Despite being an English teacher for seventeen years (and English Education major), I have somehow not read Mrs. Dalloway until now. Frankly, I think I was daunted by how difficult I had heard it was. On the other hand, perhaps books come to us when we’re ready for them. Perhaps I hadn’t read Mrs. Dalloway until now because I didn’t need to. I’m not really even sure what made me suddenly pick it up a few days ago. True, I do plan to teach it in my AP class in the coming year (I have never taught AP before, and this book is often mentioned on the test and shows up as a recommended text for the course). But that is not the only reason. I have more books I need to read for that class, and I have more summer stretching before me to read. In fact, given I just returned from Ohio farm country, you might have thought I would choose something a bit more American to delve into (I’m doing A Thousand Acres in my AP course as well, and I could easily have found myself in the Cook family’s Iowan King Lear). I think I was just ready for this one.
If you’ve not read it and know nothing about it (which was NOT the case with me—I am English teacher/major enough to at least say I knew basically what it was about), Mrs. Dalloway is the story of a day in the life of the eponymous Clarissa Dalloway, who famously begins by deciding to get the flowers for her party herself. The book follows her thoughts as she embarks on this outing, and then flits from her thoughts to those of other characters, including Septimus Warren Smith and his wife Lucrezia, a shell-shocked WWI veteran struggling with mental illness and his homesick Italian wife, whom he married on a whim at the end of the war; Peter Walsh, Clarissa’s former suitor, whom she declined to marry; Clarissa’s husband Richard, the model of British reserve; Clarissa’s daughter Elizabeth, who feels constrained by her femininity and wants to be a farmer or a doctor; Miss Kilman, a lower-class educated woman who tutors Elizabeth, and who (it is implied) Elizabeth is in love with; and several other characters. It does require some concentration to follow, but it works as a device because of the connections between the characters. Clarissa Dalloway is throwing a party—she takes delight in throwing parties and bringing people together, though both her husband and Peter have difficulty understanding why parties are so important to her, and Peter disparages her as a perfect hostess. What is really at the forefront, however, is preoccupation with death. Clarissa Dalloway clearly feels afraid of the prospect of dying, and she worries about the choices she has made in her life, including marrying Richard. Her story is intertwined with Septimus Warren Smith’s, and at the end, her observation about Septimus’s death brings the two storylines together in a satisfying if someone ambiguous ending.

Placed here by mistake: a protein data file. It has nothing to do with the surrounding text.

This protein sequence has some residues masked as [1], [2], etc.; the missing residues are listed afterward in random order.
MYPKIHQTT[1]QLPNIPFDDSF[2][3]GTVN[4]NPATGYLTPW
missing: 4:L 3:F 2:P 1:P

I don’t really know what to say about this book. It’s 90 years old, and given its prominence in literature, it’s been dissected ten ways to Sunday. I don’t really feel the need to dissect it (I will do that with my students!). The first thing I felt as I became immersed in the story is that I was in the presence of greatness. I don’t think I’ve read anything quite like this book. At the end, when I closed the book on the last page, I was in awe of Woolf’s mastery. She elevated the lives of people many of us would dismiss—namely, Clarissa and Septimus. It’s easy to view Clarissa from afar and see her as shallow, reserved, conservative—someone who squandered her life on silly parties and never felt deeply. But she feels things deeply. She is recovering from a vague illness (the sense that it was a mental illness becomes clear when we learn she was a patient of the evil Dr. Sir William Bradshaw, who announces Septimus’s death at Clarissa’s party). It’s also easy to dismiss Septimus as “crazy.” I found myself particularly drawn to his storyline because of the empathy which Woolf makes the reader feel. Septimus fought for English ideals in the war and came out damaged (he’s one of the first victims of shell shock in literature). The descriptions of the voices he hears and his hallucinations made me truly ache for him, but they were drawn so astutely that it is impossible to forget that Woolf herself suffered from mental illness and also succumbed to suicide.
I love books. I don’t often close books and think, I just finished a masterpiece. Often, I have to think about a book for a while and have a sense of it working on my psyche before I can tell it’s a masterpiece. I didn’t even have to finish this book completely before I already knew it was a masterpiece; I felt all the time I was reading it that Virginia Woolf was a genius. But once I finished it, all I could do is sit and think and be in awe of Virginia Woolf’s command of the English language (this book is really a gorgeous prose poem) and her understanding of the importance of all of our stories—all of us, every person, has a profound story, and there is beauty and mystery in the average day.Rating:
I’m counting this as my Classic with a Person’s Name in the Title for the Back to the Classics Challenge. I’ve already done a London book for the Reading England Challenge, but it’s a pity because this is a quintessentially London novel. I had thought I’d read it later in the year and count it for my Bloomsbury group novel in the Literary Movement Reading Challenge, but given I’m teaching it in the coming year, I didn’t feel good about waiting until November to read it. (Boy, I’ve gone off the rails with that challenge.)